The best overtime playoff games of all time
They are the games that keep you on the edge of your seat as your heart pounds and knees shake.
Overtime is the purest form of sport -- score first or lose. Every season, we see many overtime playoff games. This season, we can expect new hockey heroes to be made in the blink of an eye as the red light goes on. Here's a look at some of the most memorable playoff overtime games in NHL history.
10. Broadway hit
May 27, 1994: New York Rangers vs. New Jersey Devils
The Eastern Conference finals were a back-and-forth series that went to a Game 7 at Madison Square Garden. With the Rangers staring down 54 years of disappointment, Stephane Matteau emerged as the star. Known for his checking, the forward, who was shipped to the Rangers from the Blackhawks at the trade deadline, would be remembered in this game for his scoring touch. Matteau netted the winner four minutes into the second overtime on a wraparound to beat goalie Martin Brodeur. Matteau already beat the Devils in double overtime in Game 3 of the series. The Rangers would go on to beat the Vancouver Canucks in seven games to win their first Stanley Cup since 1940.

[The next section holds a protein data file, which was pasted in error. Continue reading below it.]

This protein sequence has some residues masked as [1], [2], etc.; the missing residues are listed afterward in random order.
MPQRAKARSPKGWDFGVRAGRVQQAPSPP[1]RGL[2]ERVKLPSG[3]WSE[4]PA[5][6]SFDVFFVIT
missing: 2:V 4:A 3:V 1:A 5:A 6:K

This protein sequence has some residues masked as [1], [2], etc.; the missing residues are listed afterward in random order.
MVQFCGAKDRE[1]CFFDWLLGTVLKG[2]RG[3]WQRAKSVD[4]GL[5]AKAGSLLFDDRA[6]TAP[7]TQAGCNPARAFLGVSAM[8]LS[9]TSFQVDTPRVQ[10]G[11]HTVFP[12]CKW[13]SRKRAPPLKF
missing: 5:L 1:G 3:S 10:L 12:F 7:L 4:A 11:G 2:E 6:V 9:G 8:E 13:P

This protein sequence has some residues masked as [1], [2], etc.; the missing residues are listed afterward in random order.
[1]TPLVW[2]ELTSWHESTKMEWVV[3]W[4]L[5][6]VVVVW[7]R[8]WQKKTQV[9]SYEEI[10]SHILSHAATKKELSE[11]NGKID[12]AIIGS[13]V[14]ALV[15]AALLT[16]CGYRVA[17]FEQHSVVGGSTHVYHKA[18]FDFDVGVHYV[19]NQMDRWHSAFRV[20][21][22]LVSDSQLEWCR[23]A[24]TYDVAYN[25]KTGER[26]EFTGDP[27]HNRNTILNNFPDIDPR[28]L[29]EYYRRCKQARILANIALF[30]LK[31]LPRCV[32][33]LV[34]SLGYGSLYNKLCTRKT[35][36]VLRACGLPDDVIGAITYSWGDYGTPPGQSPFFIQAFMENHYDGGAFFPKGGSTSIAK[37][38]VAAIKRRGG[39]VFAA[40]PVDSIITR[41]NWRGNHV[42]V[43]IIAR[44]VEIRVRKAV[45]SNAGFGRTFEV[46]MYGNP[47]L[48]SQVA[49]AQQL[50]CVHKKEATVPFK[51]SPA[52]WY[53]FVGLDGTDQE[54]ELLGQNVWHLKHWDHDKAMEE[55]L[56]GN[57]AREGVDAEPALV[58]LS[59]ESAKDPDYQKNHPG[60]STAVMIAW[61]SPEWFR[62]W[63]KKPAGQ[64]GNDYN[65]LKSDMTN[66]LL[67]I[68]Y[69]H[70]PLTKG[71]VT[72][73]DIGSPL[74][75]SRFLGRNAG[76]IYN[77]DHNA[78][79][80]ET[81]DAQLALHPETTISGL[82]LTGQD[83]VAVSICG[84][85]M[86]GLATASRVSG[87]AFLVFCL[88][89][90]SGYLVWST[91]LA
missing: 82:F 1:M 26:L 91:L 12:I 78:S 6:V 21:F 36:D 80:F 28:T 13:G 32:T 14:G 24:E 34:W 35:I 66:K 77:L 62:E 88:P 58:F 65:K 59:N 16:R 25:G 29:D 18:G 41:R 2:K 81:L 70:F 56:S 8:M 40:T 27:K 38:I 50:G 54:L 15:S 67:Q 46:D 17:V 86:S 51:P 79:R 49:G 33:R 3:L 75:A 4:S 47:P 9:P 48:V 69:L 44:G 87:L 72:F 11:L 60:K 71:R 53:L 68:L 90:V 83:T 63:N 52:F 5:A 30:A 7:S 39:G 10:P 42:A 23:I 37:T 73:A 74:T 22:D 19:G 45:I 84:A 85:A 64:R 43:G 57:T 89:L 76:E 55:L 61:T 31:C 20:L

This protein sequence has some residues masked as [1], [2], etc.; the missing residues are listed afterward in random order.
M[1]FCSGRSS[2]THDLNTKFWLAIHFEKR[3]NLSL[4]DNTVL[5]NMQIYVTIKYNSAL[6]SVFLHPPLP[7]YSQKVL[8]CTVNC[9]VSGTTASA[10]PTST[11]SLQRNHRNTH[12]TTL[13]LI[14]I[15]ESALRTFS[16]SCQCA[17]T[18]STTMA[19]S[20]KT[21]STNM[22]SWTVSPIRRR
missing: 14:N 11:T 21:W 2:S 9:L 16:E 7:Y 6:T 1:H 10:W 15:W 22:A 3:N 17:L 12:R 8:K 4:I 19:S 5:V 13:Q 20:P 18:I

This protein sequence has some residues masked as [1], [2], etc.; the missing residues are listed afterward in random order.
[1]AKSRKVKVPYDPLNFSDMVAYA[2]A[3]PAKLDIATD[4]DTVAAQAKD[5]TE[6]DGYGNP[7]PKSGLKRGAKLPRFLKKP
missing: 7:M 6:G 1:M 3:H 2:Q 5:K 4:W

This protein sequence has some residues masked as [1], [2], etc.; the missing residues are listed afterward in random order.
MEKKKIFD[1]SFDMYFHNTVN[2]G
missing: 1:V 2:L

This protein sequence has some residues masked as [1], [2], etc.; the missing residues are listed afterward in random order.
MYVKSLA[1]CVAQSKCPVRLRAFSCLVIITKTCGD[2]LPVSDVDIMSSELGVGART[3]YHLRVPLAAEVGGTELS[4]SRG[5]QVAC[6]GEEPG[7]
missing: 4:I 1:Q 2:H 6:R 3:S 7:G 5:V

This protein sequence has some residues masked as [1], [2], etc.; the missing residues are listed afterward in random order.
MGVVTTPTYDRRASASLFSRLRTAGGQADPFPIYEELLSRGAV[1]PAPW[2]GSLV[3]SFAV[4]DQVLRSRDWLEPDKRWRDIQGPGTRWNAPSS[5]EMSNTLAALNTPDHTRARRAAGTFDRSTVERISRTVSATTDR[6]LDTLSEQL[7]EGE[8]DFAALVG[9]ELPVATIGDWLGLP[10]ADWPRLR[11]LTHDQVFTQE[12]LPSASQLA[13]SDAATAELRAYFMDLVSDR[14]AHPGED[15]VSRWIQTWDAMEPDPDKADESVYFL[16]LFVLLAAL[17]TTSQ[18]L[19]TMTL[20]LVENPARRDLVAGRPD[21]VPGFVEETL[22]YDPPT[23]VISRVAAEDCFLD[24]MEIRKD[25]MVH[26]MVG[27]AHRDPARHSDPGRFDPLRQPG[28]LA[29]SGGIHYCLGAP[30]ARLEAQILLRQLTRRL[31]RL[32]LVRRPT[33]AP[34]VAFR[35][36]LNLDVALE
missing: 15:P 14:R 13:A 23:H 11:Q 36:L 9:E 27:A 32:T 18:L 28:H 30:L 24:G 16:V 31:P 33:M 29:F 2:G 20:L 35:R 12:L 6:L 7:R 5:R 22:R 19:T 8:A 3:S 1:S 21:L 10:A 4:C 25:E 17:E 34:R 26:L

9. Crazy comebacks
In the past 10 seasons, two-goal leads, especially in the playoffs, were basically a lock. That wasn't the case during the run-and-gun 1980s.
April 10, 1982: Los Angeles Kings vs. Edmonton Oilers
Even though this game took place in Los Angeles, you couldn't find a Hollywood writer who would dare write such a far-fetched script. The lowly Los Angeles Kings, who finished 48 points behind the mighty Edmonton Oilers in the Smythe Division, trailed 5-0 after two periods in Game 3 of the series. Led by Marcel Dionne and the Triple Crown Line, the Kings chipped away at Edmonton's lead and made it a one-goal game at 5-4 with just minutes left in the third. Then, with the Kings on the power play and their goalie on the bench, rookie Steve Bozek jumped on a loose puck and beat Grant Fuhr to tie it with five seconds left in regulation. Less than three minutes into overtime, another Kings rookie, Daryl Evans, scored the winner to cap the largest single-game playoff comeback in history. The Kings went on to eliminate Wayne Gretzky and the Oilers in five games, thanks to the "Miracle on Manchester."
May 12, 1986: St. Louis Blues vs. Calgary Flames